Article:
Effective from June 1 st 2014 and following approval by the US Food and Drug Administration (FDA), GE Healthcare today announced the intent to supply generators for the production of sodium pertechnetate; technetium (Tc 99m) injection to its radiopharmacies in the US.
Globally more than 70 percent of all diagnostic SPECT (single photon emission computed tomography) procedures using gamma cameras rely on the use of Tc 99m as the radioactive component. It is commonly used as an imaging agent and in preparation of FDA-approved diagnostic radiopharmaceutical kits to help diagnose many different types of diseases including those in cardiology, oncology, and neurology.
GE Healthcare is responsible for more than 30 percent of the world’s supply of radioactive tracers and has 31 radiopharmacies in the US.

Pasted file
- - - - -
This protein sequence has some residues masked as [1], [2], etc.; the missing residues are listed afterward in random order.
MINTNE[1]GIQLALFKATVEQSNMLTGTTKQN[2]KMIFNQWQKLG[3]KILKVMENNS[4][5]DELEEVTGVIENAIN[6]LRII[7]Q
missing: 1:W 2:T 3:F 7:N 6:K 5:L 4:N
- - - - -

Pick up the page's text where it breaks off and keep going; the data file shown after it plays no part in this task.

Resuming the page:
“Radioactive tracers are difficult to manufacture because of their short half-life. By supplying our generators, GE Healthcare has better control over its supply chain. It could also help to increase the availability of Tc 99m for our customers in the longer term,“ said Jan Makela, GM, Core Imaging. “Currently we supply Tc 99m generators (branded Drytec™ outside the US) to many countries around the world and the inclusion of the US is a big step to increasing our leadership in this market. It represents a significant growth opportunity for our SPECT business.”Technetium-99m, when used as a radioactive tracer , can be detected in the body by medical equipment such as gamma cameras. The short physical half-life, or time it remains radioactive, of the isotope and its biological half-life of 1 day (in terms of human activity and metabolism) allows for scanning procedures which collect data rapidly but keep total patient radiation exposure low. Important Risk and Safety Information for Sodium Pertechnetate Tc99m Injection Long term cumulative radiation exposure is associated with increased risk of cancer. Radiation risks associated with the use of sodium pertechnetate Tc99m injection are greater in children than in adults. In general, the younger the child, the greater the risk owing to greater absorbed radiation doses and longer life expectancy. These greater risks should be taken firmly into account in all benefit-risk assessments involving children.